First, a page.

“For example, “Who’s Afraid of the Avant-Garde?” (a 1968 episode of the PBL series on WNET) began with the premise that almost everyone was. Douglas Macagy, now at the Albright Knox Museum in Buffalo, New York, welcomed viewers to a glimpse of the Buffalo Arts Festival and the museum’s exhibition on avant-garde art. In the standard procedure of the MoMA days, various program segments filmed at the Albright Knox feature an assortment of Buffalo “yokels” (mostly women, elderly couples, and African American children) completely baffled by the avant-garde art on display, and various experts then explain what it all means. The program then segues to “acts” by poet Allen Ginsberg, architect Buckminster Fuller, Jazz musician Cecil Taylor, filmmaker Jonas Mekas (who screened two of his shorts) and a collaborative performance titled Rainforest choreographed by Merce Cunningham and scored by John Cage. Warhol provided his silver Clouds as set design for Rainforest, which also included costume design from Rauschenberg and Johns.”


Jazz Forum - The Magazine of the International Jazz Federation

Pierre also sent me a link to the online archive of the Polish jazz magazine, Jazz Forum. As its subtitle suggests, the emphasis of the magazine veers towards Europe, and so far I’ve not found a great deal about Ayler, but there’s plenty of other material of interest. All the back issues of the magazine from 1967 to 1989 are available in three language versions, Polish, German and English and it is a great resource for jazz scholars everywhere. Here’s the notice of Albert’s death in Issue No. 11:


Ghosts in Leeds - second set

Yair Dagan let me know that another video of last October’s Ayler event in Leeds by the artists Derek Horton and Eoin Shea, and the musicians Paul Hession (percussion) and Leon Thomas Johnson (tenor saxophone) is now available on the Vimeo site:


Yair also confused me a little with this link to the New Worck site which appears to be a man making mixtapes. Still, all power to the elbow of the estimable Dj Snoodaard for linking Albert Ayler’s ‘Angels’ with a track by the Third Ear Band - ahh, hippy days...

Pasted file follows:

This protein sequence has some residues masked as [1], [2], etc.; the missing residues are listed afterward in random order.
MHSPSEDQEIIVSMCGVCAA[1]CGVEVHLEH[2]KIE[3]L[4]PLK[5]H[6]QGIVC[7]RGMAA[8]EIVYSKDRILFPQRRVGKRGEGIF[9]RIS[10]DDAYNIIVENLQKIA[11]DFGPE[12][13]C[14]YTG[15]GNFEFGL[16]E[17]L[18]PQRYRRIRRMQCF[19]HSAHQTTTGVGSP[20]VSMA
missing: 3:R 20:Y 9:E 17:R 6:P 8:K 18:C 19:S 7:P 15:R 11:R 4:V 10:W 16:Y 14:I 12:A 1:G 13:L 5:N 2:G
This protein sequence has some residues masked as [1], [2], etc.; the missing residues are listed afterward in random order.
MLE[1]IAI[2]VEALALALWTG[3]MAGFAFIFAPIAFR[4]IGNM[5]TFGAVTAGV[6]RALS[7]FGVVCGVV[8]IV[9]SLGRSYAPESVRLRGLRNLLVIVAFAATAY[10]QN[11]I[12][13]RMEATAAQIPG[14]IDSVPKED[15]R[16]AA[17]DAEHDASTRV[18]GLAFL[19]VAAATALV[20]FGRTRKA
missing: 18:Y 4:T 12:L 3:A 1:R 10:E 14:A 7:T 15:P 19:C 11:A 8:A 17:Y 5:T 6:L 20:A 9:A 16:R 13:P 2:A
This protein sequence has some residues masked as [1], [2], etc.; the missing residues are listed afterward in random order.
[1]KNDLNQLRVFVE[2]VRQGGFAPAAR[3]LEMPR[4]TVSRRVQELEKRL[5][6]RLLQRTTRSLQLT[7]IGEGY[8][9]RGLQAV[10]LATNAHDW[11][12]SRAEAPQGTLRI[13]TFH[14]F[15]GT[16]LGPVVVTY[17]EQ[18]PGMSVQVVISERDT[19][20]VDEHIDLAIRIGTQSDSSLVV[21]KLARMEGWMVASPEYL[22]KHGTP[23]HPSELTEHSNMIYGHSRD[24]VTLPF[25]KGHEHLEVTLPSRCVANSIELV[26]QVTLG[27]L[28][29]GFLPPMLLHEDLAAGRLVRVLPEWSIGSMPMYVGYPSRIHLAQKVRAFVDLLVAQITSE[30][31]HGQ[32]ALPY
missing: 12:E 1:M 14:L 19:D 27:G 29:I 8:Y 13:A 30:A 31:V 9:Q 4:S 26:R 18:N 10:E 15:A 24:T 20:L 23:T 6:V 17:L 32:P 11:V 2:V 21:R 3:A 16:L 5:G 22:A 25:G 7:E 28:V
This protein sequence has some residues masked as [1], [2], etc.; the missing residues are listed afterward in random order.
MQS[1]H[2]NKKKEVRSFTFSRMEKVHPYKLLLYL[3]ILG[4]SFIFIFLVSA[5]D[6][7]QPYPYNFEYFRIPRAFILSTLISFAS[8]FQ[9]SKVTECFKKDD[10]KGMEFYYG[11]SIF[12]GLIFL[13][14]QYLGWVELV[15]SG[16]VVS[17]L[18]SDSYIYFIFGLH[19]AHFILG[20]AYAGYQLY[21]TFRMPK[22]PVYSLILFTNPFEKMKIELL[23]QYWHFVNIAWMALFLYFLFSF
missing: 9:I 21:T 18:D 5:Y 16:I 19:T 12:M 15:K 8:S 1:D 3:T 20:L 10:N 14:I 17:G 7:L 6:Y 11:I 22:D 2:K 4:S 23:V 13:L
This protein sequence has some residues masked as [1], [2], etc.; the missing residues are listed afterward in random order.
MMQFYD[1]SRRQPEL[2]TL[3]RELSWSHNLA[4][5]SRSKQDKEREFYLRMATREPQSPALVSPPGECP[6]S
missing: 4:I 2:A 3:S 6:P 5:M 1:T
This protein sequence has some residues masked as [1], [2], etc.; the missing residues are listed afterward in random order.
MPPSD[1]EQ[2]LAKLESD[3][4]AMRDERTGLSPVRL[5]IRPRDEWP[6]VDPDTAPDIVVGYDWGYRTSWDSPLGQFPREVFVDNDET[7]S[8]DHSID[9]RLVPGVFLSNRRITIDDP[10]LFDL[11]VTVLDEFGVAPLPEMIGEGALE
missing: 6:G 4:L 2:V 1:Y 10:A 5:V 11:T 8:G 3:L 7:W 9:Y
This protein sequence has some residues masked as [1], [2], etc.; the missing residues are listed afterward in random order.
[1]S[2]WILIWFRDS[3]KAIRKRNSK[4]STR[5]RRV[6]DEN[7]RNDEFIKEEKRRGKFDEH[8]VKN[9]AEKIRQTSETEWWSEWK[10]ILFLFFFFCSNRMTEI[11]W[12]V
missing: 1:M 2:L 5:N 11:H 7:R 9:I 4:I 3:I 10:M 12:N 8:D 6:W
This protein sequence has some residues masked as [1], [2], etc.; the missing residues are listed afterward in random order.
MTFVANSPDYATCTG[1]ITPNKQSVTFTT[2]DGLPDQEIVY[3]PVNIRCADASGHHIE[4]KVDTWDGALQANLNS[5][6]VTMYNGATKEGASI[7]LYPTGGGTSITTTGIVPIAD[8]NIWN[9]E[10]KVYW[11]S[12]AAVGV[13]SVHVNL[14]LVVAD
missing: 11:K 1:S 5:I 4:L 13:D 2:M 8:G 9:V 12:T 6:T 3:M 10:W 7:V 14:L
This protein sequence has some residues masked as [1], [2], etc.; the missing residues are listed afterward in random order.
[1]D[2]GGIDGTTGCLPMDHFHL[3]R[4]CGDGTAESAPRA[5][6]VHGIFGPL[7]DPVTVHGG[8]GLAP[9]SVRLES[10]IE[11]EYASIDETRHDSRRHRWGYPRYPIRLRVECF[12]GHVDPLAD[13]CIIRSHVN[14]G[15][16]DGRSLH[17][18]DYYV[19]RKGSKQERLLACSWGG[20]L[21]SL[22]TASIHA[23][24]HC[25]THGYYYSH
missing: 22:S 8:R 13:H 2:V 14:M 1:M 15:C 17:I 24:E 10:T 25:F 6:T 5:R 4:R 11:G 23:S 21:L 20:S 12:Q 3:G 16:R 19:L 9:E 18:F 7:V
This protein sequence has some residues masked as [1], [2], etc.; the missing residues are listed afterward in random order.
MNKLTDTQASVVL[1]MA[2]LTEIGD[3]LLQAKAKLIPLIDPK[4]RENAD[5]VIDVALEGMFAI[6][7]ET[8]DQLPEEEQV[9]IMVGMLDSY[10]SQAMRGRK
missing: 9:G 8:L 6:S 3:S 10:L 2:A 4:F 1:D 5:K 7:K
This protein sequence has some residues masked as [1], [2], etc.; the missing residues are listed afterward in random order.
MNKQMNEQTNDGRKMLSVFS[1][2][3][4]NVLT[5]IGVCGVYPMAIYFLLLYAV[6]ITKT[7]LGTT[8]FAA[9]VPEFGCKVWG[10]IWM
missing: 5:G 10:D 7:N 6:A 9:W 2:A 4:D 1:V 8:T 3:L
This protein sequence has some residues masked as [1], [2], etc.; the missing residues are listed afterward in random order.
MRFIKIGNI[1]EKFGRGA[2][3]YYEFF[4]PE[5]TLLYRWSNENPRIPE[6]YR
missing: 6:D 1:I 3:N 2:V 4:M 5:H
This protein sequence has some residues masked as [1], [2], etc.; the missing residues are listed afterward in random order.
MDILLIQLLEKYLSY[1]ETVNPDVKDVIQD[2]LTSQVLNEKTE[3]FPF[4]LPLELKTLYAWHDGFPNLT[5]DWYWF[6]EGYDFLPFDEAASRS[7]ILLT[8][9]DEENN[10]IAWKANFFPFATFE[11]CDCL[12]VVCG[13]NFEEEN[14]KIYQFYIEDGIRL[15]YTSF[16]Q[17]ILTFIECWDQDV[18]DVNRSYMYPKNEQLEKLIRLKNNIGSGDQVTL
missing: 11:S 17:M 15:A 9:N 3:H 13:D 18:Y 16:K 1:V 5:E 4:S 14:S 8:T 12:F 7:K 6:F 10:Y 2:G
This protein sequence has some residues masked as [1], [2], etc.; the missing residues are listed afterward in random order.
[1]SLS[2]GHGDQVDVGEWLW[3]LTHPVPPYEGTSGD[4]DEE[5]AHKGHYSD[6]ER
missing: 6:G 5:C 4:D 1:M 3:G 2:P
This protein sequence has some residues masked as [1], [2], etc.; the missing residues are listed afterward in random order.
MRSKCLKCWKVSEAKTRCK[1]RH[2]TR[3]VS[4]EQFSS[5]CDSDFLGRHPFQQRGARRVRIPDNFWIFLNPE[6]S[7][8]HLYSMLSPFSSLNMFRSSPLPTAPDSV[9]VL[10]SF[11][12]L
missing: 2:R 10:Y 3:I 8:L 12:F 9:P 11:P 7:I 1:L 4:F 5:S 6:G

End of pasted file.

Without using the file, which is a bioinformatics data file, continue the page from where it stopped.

And finally ...

Many thanks to Richard Leigh for the early ESP version of Spiritual Unity which has now been added to the covers page where it sits alongside my far inferior UK Fontana version.


May 1 2012

Albert Ayler - Berlin, 1966

I should start with this, although I don’t know how long it will be available - the clip from Kasper Collin’s film, My Name Is Albert Ayler, of the Ayler Quintet performing at the Berlin Jazz Festival on November 3rd 1966.

If nothing appears above then try this link.
Thanks to Yair Dagan for the links and also for letting me know about another Ayler tribute track on the album, Song/Dance (Blues) by The Convergence Quartet. It’s a version of Leroy Jenkins’ ‘Albert Ayler (his life was too short)’ and there’s a review of the album and a video clip of the band at allaboutjazz.com.


Albert joins the army

Richard Koloda has sent me a number of newspaper cuttings relating to Ayler from various sources. I haven’t had time to go through them all yet, but this one caught my eye. It’s from page three of the Cleveland Press of 23rd September, 1958.


Not Ayler, but still interesting

A couple of articles with no Ayler content, but which may be of interest. Richard Leigh let me know about this substantial article about Cecil Taylor from 2001, which he found via the Mosaic Records site (which is also worth checking out for the links to articles about Peter Brotzmann and Marion Brown, and videos of Eric Dolphy and, my particular favourite, Jimmie Lunceford).

And if you’ve ever wondered what happened to Giuseppi Logan (an old ESP labelmate of Ayler’s) I found this New York Times article from 6th April, which makes for pretty grim reading.